Hilary Bronwyn Gayle

Elizabeth Olsen plays a nurse who wants to help Josh Brolin, who is out for revenge after 20 years in captivity, in “Oldboy.”

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    * * 

    Cast: Josh Brolin, Elizabeth Olsen, Samuel L. Jackson, Sharlto Copley

    Director: Spike Lee

    94 minutes

    Rated R (strong brutal violence, disturbing images, some graphic sexuality and nudity, and language)

Movie review: Spike Lee & Co. botch the remake of ‘Oldboy‘

Published: Monday, Nov. 25, 2013 - 4:01 pm

The problem with remakes is that you can’t “un-see” the original film. And that’s especially true of Chan-wook Park’s searing 2003 hit, “Oldboy.”

Spike Lee’s new version deviates in a lot of minor and a few important ways. But try as one might, a viewer cannot shake memories of the righteous and horrific violence and the shattering twists of the original.

It’s still the story of a man drugged, kidnapped and locked up, with no human contact, for 20 years. He gets out, furious and foaming at the mouth for revenge.

But this new “Oldboy” has a much longer prologue, suggesting that Joe Doucett (Josh Brolin) is enough of a drunken lout to actually deserve his life-altering fate. And there’s a Hollywood style spoon-fed epilogue that goes beyond merely “explaining” the reasons for what came before.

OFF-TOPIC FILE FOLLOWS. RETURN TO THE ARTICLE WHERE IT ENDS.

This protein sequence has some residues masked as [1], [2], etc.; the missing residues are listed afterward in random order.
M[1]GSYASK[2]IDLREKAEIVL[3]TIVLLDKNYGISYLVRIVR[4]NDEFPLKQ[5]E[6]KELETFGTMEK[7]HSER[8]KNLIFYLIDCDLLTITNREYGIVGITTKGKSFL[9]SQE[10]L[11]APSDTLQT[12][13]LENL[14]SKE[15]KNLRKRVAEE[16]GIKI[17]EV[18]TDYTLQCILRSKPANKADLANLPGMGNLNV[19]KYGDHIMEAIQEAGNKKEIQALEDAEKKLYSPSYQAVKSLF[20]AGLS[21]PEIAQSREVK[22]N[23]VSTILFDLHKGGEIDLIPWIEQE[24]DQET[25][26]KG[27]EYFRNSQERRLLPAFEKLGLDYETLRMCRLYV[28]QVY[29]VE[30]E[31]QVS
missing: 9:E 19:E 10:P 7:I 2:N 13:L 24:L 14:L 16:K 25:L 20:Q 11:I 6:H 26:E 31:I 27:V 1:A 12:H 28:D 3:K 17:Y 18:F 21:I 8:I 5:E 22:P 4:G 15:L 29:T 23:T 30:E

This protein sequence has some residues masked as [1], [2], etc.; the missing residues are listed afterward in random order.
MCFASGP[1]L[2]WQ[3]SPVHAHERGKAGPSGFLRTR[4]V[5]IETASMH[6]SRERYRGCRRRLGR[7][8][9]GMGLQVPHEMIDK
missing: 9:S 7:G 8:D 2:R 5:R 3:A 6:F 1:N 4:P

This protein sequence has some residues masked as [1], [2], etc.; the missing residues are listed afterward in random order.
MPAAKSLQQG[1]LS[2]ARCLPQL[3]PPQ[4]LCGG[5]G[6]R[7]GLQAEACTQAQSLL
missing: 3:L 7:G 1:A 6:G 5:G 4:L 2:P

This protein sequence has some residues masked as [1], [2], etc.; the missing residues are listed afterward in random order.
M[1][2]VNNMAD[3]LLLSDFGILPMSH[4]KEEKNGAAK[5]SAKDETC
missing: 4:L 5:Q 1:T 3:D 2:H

It doesn’t so much ruin the movie as misunderstand certain fundamentals about why the first version worked so very well.

Ad agency Joe drinks on the job and then, in an insane touch, comes on to a big client’s wife. Then he wakes up in a room with no phone, a rotating painting of an outdoor scene rather than a window, and a TV that shows him the decades passing him by in his solitary confinement – Clinton to Obama.

He has been framed for the murder of his hated ex-wife.

Then, just as he’s about to make a break for it, he’s released. That’s when the revenge starts.

Lee gleefully dives into the violence and depravity here. He’s been waiting decades to torture Samuel L. Jackson (a mysterious mohawked figure). And he re-stages the epic hammer brawl from the original.

Elizabeth Olsen plays the kindly nurse who tends to Joe’s wounds after each knife fight and teaches him how to use this newfangled iPhone’s applications to work through his list of suspects – the “who” and maybe the “why” of his confinement.

But Lee, in a sort of humorless send-up of Quentin Tarantino, substitutes kinky for mystery, explicit sex and violence for sex, and violence with real shock value. When it comes to this remake, you can’t teach an old dog like Lee new tricks.

Read more articles by Roger Moore

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